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Tag Archives: Baudelaire


I recently finished a book by Michel Butor called Histoire Extraordinaire; an essay on a dream of Baudelaire. It begins with a dream that Baudelaire recorded at five o’clock in the morning, when it was nice and warm, for his friend Charles Asselineau. (I love the idea of calling a dream nice and warm; it makes me think of a croissant in the morning.) Butor then takes up threads of the dream and with them illuminates much of Baudelaire’s writing, including the translations he did of Edgar Allen Poe’s Extraordinary Stories.

While reading the book I was reminded of one of my favorite prose poems by Baudelaire, called Crowds. Baudelaire is surely one of the first, if not the first, to write of the essentially modern, urban experience of solitude in crowds. What struck me this time when I reread the poem was that it echoes the comments of people I’ve interviewed when they have talked about portraits. Here is paragraph three of Crowds:

The poet enjoys the incomparable privilege of being able to be himself or some one else, as he chooses. Like those wandering souls who go by looking for a body, he enters as he likes into each man’s character. For him alone everything is vacant; and if certain places seem closed to him, it is only because in his eyes they are not worth visiting.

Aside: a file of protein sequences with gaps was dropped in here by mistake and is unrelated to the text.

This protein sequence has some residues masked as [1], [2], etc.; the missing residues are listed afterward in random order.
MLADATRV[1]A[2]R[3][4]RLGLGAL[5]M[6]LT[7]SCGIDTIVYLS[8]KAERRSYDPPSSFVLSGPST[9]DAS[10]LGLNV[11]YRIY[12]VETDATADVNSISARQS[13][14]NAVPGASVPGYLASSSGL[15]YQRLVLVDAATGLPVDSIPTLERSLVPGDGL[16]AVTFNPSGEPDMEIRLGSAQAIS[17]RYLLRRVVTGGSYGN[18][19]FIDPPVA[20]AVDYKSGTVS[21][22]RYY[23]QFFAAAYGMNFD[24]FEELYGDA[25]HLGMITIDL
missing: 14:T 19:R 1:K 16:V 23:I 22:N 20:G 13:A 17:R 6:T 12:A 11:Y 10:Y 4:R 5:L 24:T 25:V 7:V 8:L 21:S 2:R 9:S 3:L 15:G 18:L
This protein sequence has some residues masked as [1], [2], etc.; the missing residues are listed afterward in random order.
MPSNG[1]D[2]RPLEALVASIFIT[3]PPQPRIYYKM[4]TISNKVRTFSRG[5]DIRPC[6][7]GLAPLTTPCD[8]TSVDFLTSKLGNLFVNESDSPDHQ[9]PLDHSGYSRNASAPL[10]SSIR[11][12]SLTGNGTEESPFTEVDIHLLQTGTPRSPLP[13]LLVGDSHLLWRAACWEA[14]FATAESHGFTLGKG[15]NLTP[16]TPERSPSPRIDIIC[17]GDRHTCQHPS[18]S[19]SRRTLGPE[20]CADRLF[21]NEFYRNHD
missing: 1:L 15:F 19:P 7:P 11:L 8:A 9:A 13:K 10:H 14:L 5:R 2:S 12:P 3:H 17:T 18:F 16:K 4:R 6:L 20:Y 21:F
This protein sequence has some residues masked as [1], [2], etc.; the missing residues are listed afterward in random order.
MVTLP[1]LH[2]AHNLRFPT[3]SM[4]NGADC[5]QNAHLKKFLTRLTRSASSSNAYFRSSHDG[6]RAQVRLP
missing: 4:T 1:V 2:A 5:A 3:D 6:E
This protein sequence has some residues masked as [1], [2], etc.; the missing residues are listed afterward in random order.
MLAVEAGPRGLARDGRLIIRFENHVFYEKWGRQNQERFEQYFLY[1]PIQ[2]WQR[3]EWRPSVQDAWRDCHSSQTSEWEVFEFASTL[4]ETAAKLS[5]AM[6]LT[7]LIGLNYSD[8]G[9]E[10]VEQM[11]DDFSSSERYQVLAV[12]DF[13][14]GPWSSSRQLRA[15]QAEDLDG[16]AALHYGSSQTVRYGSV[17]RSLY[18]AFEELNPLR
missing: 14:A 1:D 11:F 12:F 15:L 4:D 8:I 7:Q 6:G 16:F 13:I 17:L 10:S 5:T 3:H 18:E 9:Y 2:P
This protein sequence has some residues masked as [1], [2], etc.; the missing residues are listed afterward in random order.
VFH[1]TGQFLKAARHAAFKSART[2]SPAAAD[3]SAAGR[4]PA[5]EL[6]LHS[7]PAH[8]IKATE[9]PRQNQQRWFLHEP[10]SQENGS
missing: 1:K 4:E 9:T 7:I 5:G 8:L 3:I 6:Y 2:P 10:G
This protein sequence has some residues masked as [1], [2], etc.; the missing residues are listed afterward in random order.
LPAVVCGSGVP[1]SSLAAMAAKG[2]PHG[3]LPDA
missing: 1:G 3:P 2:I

The whole idea has a vampire quality to it: I love the image of people, wandering souls, walking past portraits in a museum, only to stop in front of one and feel as if they are entering into the life, if only for a moment, of someone else. I recall Erin’s comment when she was in front of the Mona Lisa: she felt as if she had reached across time and experienced someone else’s life.

Doesn’t this mean that we are all become poets in a certain sense when we enter a museum? Or, do we become image-gobbling vampires? Maybe we become both, for the act of observing a painting is one, an act of consumption and two, an act of creation; we create our own experience with a painting. John Dewey, an experience-vampire if there ever was one, speaks of this moment (act) in these terms:

The esthetic or undergoing phase of experience is receptive. It involves surrender. […] Perception is an act of the going-out of energy in order to receive, not a withholding of energy. To steep ourselves in a subject-matter we have to first plunge into it.

After we plunge into the painting (or suck out its blood), we digest it and this digestion constitutes the creation of a unique experience for every person, poet, or vampire.

Paris Spleen, Charles Baudelaire

Art as Experience, John Dewey

Here’s paragraph three in the original: Le poëte jouit de cet incomparable privilège, qu’il peut à sa guise être lui-même et autrui. Comme ces âmes errantes qui cherchent un corps, il entre, quand il veut, dans le personnage de chacun. Pour lui seul, tout est vacant; et si de certaines places paraissent lui être fermées, c’est qu’à ses yeux elles ne valent pas la peine d’être visitées.